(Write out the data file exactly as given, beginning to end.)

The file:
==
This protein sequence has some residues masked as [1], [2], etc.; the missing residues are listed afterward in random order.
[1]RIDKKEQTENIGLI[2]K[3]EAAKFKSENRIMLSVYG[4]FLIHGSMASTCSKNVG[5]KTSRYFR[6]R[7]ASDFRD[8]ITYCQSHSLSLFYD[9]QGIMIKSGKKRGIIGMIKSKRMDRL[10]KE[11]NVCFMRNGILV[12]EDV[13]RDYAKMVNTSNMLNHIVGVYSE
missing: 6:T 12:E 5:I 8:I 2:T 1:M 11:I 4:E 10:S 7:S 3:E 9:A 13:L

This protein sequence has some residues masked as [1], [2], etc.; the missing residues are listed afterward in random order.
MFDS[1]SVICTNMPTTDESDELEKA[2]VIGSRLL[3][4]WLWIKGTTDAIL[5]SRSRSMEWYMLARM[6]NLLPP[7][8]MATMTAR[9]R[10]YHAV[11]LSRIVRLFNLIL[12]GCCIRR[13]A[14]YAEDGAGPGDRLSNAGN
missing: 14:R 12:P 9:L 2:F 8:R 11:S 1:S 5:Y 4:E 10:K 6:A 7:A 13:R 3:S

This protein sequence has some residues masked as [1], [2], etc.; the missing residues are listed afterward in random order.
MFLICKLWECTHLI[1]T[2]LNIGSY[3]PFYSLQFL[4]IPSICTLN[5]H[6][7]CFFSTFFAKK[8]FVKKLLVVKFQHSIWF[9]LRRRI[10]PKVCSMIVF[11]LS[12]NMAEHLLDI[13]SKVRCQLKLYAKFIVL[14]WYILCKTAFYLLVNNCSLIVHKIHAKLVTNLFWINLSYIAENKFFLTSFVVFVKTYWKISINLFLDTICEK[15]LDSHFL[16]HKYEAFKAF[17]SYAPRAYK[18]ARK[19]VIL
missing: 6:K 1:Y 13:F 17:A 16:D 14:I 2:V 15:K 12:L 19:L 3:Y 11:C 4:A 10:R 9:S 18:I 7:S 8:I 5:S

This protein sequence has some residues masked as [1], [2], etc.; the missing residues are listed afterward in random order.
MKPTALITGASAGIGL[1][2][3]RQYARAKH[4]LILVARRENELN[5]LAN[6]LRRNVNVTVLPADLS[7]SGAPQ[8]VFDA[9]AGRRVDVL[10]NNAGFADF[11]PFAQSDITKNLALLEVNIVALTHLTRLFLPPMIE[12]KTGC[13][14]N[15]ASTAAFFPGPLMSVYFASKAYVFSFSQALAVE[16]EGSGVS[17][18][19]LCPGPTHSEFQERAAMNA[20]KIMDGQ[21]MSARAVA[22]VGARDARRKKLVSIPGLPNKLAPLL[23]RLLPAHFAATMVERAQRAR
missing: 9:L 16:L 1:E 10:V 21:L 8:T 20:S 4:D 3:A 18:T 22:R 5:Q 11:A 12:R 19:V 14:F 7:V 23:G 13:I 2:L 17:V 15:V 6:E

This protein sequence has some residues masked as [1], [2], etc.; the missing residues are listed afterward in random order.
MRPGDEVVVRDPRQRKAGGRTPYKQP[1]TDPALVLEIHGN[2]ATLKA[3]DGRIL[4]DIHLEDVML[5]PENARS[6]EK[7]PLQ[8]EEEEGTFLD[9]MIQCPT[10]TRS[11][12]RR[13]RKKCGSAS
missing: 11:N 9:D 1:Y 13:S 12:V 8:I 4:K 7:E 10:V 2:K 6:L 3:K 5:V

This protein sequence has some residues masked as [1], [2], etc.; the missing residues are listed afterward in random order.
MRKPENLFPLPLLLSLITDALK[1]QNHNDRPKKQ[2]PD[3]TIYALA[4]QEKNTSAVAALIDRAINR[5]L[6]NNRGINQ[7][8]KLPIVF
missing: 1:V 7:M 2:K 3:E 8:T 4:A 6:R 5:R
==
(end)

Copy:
This protein sequence has some residues masked as [1], [2], etc.; the missing residues are listed afterward in random order.
[1]RIDKKEQTENIGLI[2]K[3]EAAKFKSENRIMLSVYG[4]FLIHGSMASTCSKNVG[5]KTSRYFR[6]R[7]ASDFRD[8]ITYCQSHSLSLFYD[9]QGIMIKSGKKRGIIGMIKSKRMDRL[10]KE[11]NVCFMRNGILV[12]EDV[13]RDYAKMVNTSNMLNHIVGVYSE
missing: 6:T 12:E 5:I 8:I 2:T 1:M 11:I 4:E 10:S 7:S 3:E 9:A 13:L

This protein sequence has some residues masked as [1], [2], etc.; the missing residues are listed afterward in random order.
MFDS[1]SVICTNMPTTDESDELEKA[2]VIGSRLL[3][4]WLWIKGTTDAIL[5]SRSRSMEWYMLARM[6]NLLPP[7][8]MATMTAR[9]R[10]YHAV[11]LSRIVRLFNLIL[12]GCCIRR[13]A[14]YAEDGAGPGDRLSNAGN
missing: 14:R 12:P 9:L 2:F 8:R 11:S 1:S 5:Y 4:E 10:K 6:A 7:A 13:R 3:S

This protein sequence has some residues masked as [1], [2], etc.; the missing residues are listed afterward in random order.
MFLICKLWECTHLI[1]T[2]LNIGSY[3]PFYSLQFL[4]IPSICTLN[5]H[6][7]CFFSTFFAKK[8]FVKKLLVVKFQHSIWF[9]LRRRI[10]PKVCSMIVF[11]LS[12]NMAEHLLDI[13]SKVRCQLKLYAKFIVL[14]WYILCKTAFYLLVNNCSLIVHKIHAKLVTNLFWINLSYIAENKFFLTSFVVFVKTYWKISINLFLDTICEK[15]LDSHFL[16]HKYEAFKAF[17]SYAPRAYK[18]ARK[19]VIL
missing: 6:K 1:Y 13:F 17:A 16:D 14:I 2:V 15:K 12:L 19:L 3:Y 11:C 4:A 10:R 9:S 18:I 7:S 8:I 5:S

This protein sequence has some residues masked as [1], [2], etc.; the missing residues are listed afterward in random order.
MKPTALITGASAGIGL[1][2][3]RQYARAKH[4]LILVARRENELN[5]LAN[6]LRRNVNVTVLPADLS[7]SGAPQ[8]VFDA[9]AGRRVDVL[10]NNAGFADF[11]PFAQSDITKNLALLEVNIVALTHLTRLFLPPMIE[12]KTGC[13][14]N[15]ASTAAFFPGPLMSVYFASKAYVFSFSQALAVE[16]EGSGVS[17][18][19]LCPGPTHSEFQERAAMNA[20]KIMDGQ[21]MSARAVA[22]VGARDARRKKLVSIPGLPNKLAPLL[23]RLLPAHFAATMVERAQRAR
missing: 9:L 16:L 1:E 10:V 21:L 8:T 20:S 4:D 3:A 18:T 22:R 5:Q 11:A 12:R 19:V 14:F 7:V 23:G 13:I 2:L 17:V 15:V 6:E

This protein sequence has some residues masked as [1], [2], etc.; the missing residues are listed afterward in random order.
MRPGDEVVVRDPRQRKAGGRTPYKQP[1]TDPALVLEIHGN[2]ATLKA[3]DGRIL[4]DIHLEDVML[5]PENARS[6]EK[7]PLQ[8]EEEEGTFLD[9]MIQCPT[10]TRS[11][12]RR[13]RKKCGSAS
missing: 11:N 9:D 1:Y 13:S 12:V 8:I 4:K 7:E 10:V 2:K 6:L 3:K 5:V

This protein sequence has some residues masked as [1], [2], etc.; the missing residues are listed afterward in random order.
MRKPENLFPLPLLLSLITDALK[1]QNHNDRPKKQ[2]PD[3]TIYALA[4]QEKNTSAVAALIDRAINR[5]L[6]NNRGINQ[7][8]KLPIVF
missing: 1:V 7:M 2:K 3:E 8:T 4:A 6:R 5:R